Eddie Long, the anti-gay preacher who was accused of sexually abusing four young men in his youth ministry, announced he is taking a leave from his Atlanta megachurch to spend time with his family.
The announcement came after his wife, Vanessa Long, 53, filed for divorce Thursday. Friday, she recanted after “prayerful reflection” but later in the day changed her mind and said she did intend to end their marriage of 21 years. They have four children.
“Vanessa and I are working together in seeking God’s will in our current circumstances,” Bishop Long, 58, said in a statement issued by the church, New Birth Missionary Baptist Church.
During services on Sunday, he told congregants that he was still their senior pastor and would continue to provide spiritual direction, but that he needed time to take care of “some family business.” Members attending services pledged support and said they would stay until his return.
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Taking a break?
The divorce filing comes more than a year after allegations last year that Long used his lavish lifestyle and position of spiritual authority to lure four young men into sexual relationships. Long settled the cases but has never admitted to any wrongdoing. Details of the settlement were not disclosed.
The scandal has tainted Long’s reputation as an influential spiritual leader who transformed his suburban Atlanta congregation of 150 into a following of 25,000 members and an international televangelist empire that included athletes, entertainers and politicians. […]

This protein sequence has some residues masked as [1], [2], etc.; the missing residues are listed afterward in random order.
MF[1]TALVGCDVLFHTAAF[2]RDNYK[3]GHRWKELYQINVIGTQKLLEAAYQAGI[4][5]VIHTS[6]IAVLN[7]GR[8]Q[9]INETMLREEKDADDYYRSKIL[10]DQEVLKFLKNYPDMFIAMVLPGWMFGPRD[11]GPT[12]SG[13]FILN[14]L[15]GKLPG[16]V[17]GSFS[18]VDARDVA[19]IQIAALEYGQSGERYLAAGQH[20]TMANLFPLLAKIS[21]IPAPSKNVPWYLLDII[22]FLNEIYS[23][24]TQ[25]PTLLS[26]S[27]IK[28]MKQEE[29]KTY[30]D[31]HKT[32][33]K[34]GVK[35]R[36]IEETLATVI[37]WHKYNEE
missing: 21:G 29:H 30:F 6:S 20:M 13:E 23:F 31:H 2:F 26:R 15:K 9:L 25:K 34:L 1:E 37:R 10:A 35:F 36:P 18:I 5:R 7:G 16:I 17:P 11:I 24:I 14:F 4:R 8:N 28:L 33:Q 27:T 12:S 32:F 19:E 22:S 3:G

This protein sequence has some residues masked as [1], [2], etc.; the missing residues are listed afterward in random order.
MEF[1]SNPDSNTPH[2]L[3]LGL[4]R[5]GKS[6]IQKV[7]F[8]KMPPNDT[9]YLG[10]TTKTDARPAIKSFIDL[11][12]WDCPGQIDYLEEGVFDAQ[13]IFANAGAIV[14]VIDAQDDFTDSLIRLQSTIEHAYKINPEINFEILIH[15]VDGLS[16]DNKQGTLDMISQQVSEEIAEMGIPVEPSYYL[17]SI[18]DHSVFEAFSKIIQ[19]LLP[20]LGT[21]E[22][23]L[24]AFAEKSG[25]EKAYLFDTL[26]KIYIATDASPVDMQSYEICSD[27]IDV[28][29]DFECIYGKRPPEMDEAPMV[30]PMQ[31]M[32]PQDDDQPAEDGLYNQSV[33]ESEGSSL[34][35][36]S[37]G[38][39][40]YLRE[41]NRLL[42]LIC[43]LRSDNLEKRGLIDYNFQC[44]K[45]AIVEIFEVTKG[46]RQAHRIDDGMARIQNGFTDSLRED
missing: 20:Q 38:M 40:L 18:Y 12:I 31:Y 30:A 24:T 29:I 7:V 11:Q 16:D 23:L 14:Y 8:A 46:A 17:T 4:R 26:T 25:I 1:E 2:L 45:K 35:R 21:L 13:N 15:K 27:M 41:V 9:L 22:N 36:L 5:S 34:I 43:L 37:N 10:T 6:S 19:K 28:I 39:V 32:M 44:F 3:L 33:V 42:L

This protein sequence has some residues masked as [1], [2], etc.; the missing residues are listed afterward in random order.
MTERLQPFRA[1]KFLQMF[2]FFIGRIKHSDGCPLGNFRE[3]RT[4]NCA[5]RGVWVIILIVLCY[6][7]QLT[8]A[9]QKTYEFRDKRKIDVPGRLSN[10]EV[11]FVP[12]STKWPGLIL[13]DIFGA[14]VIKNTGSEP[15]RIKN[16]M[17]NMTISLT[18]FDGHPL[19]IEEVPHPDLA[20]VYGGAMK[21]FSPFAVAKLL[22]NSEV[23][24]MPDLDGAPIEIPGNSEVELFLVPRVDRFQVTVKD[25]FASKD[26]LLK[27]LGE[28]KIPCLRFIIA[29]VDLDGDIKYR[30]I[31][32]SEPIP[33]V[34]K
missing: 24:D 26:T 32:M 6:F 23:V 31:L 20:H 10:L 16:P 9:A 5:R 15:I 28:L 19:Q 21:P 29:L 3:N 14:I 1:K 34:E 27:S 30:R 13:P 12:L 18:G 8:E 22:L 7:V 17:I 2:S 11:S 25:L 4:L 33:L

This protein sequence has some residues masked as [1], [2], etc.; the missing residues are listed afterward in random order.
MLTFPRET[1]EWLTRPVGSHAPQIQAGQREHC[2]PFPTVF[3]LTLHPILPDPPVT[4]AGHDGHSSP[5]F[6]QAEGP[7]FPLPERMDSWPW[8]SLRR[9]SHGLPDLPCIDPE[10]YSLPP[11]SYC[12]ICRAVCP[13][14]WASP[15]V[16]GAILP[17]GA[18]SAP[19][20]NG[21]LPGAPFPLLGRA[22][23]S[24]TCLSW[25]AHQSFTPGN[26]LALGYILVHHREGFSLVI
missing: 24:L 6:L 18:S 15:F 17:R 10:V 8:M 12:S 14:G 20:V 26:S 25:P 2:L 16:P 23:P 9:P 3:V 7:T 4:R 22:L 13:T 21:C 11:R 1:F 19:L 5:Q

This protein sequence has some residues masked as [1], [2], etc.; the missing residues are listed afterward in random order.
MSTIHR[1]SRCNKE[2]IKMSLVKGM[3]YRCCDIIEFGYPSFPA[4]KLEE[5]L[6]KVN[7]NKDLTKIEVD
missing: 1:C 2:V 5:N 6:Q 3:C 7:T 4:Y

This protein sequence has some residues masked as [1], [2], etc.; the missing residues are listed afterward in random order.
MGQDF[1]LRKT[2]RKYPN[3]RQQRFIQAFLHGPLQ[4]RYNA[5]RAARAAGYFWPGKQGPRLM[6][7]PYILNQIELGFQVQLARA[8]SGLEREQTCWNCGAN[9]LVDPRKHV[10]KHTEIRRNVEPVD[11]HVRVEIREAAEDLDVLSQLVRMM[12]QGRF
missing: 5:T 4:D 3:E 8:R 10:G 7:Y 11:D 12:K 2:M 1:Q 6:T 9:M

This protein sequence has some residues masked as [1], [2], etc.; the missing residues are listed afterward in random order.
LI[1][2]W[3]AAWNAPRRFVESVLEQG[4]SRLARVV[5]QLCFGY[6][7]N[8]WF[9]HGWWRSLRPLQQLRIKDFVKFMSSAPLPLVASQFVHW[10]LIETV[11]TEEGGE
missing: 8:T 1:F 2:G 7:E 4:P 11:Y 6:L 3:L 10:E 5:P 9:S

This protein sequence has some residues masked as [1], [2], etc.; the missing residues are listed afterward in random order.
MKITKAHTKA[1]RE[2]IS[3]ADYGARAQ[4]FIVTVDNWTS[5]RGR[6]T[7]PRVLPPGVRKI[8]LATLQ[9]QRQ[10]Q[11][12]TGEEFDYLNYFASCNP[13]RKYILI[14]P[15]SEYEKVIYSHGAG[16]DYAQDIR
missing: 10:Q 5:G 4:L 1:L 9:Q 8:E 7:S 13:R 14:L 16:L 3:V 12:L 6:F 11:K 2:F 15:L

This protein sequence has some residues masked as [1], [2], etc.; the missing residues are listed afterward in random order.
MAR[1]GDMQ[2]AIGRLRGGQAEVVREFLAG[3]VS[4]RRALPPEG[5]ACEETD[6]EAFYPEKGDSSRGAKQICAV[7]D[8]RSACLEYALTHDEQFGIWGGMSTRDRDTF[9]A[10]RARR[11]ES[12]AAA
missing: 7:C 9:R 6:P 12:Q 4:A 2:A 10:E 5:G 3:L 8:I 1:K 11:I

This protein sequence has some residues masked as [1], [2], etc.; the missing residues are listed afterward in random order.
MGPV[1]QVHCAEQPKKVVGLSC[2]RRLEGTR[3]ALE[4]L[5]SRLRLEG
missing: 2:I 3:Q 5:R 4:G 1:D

Eddie Long, who has been a vocal opponent of gay marriage, built his empire with charisma and a prosperity Gospel message that told followers God would reward the faithful with wealth. It was an idea he embodied, sporting jewels on stage, living in a mansion and driving a luxury car.
The New York Times writes
There have been other legal battles. Ten former members who attended church investment seminars are suing him, claiming he coerced them into investment deals that cost them their retirement savings. He recently reached a settlement in a lawsuit over a $2 million bank loan, much of which went unpaid after a real estate deal that went bad.
In 2007, Bishop Long was one of a half-dozen ministers whose tax-exempt status was investigated by a Senate committee.
Congregants interviewed after Sunday’s 11 a.m. service said they remain supportive of Long.
“What he does in his personal time, he does,” said Adrian Jackson, a New Birth member for 21 years. “As long as he’s in there preaching, that’s what matters to me.”
Kevin Reddick, a church member since 1994, said Long is simply following the Bible’s instructions.
“I think it’s wise to take time off because Scripture tells us that ministry starts at the home,” Reddick told the Atlanta Journal-Constitution.
“We love Bishop Long and we’re certainly supportive of our family, our spiritual family and we are praying for him and we are praying for those who are in connection with Bishop Long and the Kingdom of God,” Dr. Cathryn Lafayette, a church member of more than 11 years told Channel 2 Action News.
But protesters picketing outside New Birth Sunday morning said Long should have gone further.
“We don’t want him to take a few weeks off … we want a permanent absence,” said demonstrator Isaac Richmond. “Bishop Long has a serious moral character flaw.”